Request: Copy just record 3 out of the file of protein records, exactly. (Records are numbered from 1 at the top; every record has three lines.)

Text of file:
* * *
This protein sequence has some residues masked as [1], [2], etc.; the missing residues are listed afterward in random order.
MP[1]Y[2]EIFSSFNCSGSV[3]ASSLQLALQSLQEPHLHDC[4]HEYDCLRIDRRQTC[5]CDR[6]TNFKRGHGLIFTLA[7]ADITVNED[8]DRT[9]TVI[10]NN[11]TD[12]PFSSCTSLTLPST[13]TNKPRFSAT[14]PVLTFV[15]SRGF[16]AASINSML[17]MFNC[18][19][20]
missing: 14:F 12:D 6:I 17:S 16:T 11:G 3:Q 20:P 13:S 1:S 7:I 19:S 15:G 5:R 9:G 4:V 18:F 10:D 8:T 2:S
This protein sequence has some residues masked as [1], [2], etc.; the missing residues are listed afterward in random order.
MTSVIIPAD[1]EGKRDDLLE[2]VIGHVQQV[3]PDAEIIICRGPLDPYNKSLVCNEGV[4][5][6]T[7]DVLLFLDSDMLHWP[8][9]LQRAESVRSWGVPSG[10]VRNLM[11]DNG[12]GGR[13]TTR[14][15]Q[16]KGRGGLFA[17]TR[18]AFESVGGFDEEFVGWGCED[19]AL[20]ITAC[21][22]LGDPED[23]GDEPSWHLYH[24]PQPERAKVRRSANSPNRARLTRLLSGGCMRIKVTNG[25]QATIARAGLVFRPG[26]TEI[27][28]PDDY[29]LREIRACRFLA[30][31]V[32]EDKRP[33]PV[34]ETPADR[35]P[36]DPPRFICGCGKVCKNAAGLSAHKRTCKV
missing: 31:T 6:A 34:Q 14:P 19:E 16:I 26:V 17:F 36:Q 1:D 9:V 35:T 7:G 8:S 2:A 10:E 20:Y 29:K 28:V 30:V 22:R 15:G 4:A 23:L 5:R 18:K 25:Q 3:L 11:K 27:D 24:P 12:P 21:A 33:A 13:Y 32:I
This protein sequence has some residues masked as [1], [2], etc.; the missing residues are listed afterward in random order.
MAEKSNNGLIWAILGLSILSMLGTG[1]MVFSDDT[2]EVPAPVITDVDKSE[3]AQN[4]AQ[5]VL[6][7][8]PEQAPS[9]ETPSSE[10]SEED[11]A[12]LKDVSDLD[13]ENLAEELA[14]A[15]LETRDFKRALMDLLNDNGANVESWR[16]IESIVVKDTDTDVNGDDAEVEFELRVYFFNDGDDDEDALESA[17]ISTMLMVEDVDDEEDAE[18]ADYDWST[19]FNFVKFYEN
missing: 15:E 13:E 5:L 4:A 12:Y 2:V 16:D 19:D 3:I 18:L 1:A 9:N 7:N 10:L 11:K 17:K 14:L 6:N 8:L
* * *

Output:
This protein sequence has some residues masked as [1], [2], etc.; the missing residues are listed afterward in random order.
MAEKSNNGLIWAILGLSILSMLGTG[1]MVFSDDT[2]EVPAPVITDVDKSE[3]AQN[4]AQ[5]VL[6][7][8]PEQAPS[9]ETPSSE[10]SEED[11]A[12]LKDVSDLD[13]ENLAEELA[14]A[15]LETRDFKRALMDLLNDNGANVESWR[16]IESIVVKDTDTDVNGDDAEVEFELRVYFFNDGDDDEDALESA[17]ISTMLMVEDVDDEEDAE[18]ADYDWST[19]FNFVKFYEN
missing: 15:E 13:E 5:L 4:A 12:Y 2:V 16:D 19:D 3:I 18:L 1:A 9:N 7:N 10:L 11:K 17:K 14:L 6:N 8:L